Well so much for my theory — hope — that the recent special election might serve as a good opportunity to prove the worth and benefit of an open primary system here to combat the one party domination of our electoral politics. First and foremost, no one showed up. Nine and a half per cent of the registered electorate!! What does that say about us? And what does that say about the at-large candidate who won with such paltry numbers? This was pitiful. Furthermore, what does this say about the Republican Party? There are supposedly 33000 registered Repubs. If they had shown up in good numbers, Mara should have won or had a much better showing. I agree with Gary, this should spell the end of the Republicans here.

Also significant in this election was the referendum item regarding budget autonomy. So less than 10 percent of the voters spoke up and passed- a yes vote for it. And that result will represent the will of the six hundred thousand people residing here? First, I am not at all sure that a referendum vote can alter/amend the Constitution, but does anyone seriously think that a less than 10 percent voter turnout is going to be persuasive, let alone binding, on the not-so-friendly forces on Capitol Hill? Be that as it may, I am very disappointed. It seems that most — 90 percent — of people here simply do not care about the way we are or can be governed. So I guess we get what we deserve — the indifference to our lack of voting representation from the rest of the nation. This does nor augur well for any serious home rule for us. Folks watch our collective voting behavior and discount us to the point of irrelevance. And, by the way, should anyone want to know, my wife and I voted in this election.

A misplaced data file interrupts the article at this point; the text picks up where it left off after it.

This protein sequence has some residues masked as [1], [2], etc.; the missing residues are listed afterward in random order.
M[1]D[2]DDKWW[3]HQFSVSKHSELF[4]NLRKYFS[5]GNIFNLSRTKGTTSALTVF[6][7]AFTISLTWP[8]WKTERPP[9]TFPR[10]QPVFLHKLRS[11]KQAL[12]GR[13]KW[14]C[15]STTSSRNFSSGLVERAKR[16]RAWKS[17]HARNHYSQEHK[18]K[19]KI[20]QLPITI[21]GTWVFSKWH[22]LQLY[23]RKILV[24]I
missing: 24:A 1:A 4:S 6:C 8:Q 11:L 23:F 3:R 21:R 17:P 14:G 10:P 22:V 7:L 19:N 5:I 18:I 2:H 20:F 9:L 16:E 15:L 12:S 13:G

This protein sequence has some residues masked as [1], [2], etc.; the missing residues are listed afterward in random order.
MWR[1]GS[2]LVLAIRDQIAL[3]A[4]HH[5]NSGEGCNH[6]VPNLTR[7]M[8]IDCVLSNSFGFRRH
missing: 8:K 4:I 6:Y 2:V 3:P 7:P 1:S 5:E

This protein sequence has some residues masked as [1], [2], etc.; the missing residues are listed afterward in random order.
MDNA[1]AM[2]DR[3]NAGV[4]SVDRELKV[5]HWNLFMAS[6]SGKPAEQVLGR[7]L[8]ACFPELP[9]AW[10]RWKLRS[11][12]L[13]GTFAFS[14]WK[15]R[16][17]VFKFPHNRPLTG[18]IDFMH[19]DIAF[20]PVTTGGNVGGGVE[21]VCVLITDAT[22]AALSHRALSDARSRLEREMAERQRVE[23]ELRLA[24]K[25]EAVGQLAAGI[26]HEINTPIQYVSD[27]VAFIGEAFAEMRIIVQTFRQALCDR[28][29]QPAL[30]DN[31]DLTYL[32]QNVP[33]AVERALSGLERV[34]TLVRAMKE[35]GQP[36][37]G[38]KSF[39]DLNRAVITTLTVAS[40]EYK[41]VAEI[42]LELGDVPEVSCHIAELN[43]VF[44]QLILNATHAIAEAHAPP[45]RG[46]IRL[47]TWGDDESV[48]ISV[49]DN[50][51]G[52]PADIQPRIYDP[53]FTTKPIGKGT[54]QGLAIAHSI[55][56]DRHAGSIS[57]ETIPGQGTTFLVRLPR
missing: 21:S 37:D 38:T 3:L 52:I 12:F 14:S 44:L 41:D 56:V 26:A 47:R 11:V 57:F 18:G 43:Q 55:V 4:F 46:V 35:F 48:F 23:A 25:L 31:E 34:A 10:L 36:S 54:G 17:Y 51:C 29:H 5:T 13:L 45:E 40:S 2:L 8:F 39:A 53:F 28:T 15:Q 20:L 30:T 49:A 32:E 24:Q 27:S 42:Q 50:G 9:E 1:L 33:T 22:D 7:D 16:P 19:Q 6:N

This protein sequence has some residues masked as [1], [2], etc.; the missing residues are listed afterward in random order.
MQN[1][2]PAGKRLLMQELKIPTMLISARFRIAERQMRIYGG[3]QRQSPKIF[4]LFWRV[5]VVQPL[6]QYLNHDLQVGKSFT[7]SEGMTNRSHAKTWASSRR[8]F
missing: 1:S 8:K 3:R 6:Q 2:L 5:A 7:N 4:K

Tenleytown’s John Burgess at Tenley Library, May 1
Mary Alice Levine,

The Friends of Tenley-Friendship Library invite you to a talk by John Burgess, author of A Woman of Angkor, on Wednesday, May 1, at 7:00 p.m. at the Tenley library. ‘In a village behind a towering stone temple of Twelfth Century Cambodia lives a young woman named Sray. Her beauty and spiritual glow lead neighbors to compare her to the heroine of a Hindu epic. But in fact her serenity is marred by a dangerous secret. One rainy season afternoon she is called to a life of prominence in the royal court. There her faith and loyalties are tested by attentions from the great king Suryavarman II.

"A Woman of Angkor is an historical novel that recreates the golden age of Southeast Asia’s lost Angkor civilization. John le Carré has said the book sets ‘a credible and seemingly authentic tale in the courts and temples of ancient Angkor to stir the imagination and excite our historical interest.’"

Book sale and signing to follow event. Cash or checks only. Light Refreshments. The Tenley-Friendship Library is on the corner of Albemarle Street and Wisconsin Avenue, NW. Take the red line to Tenleytown.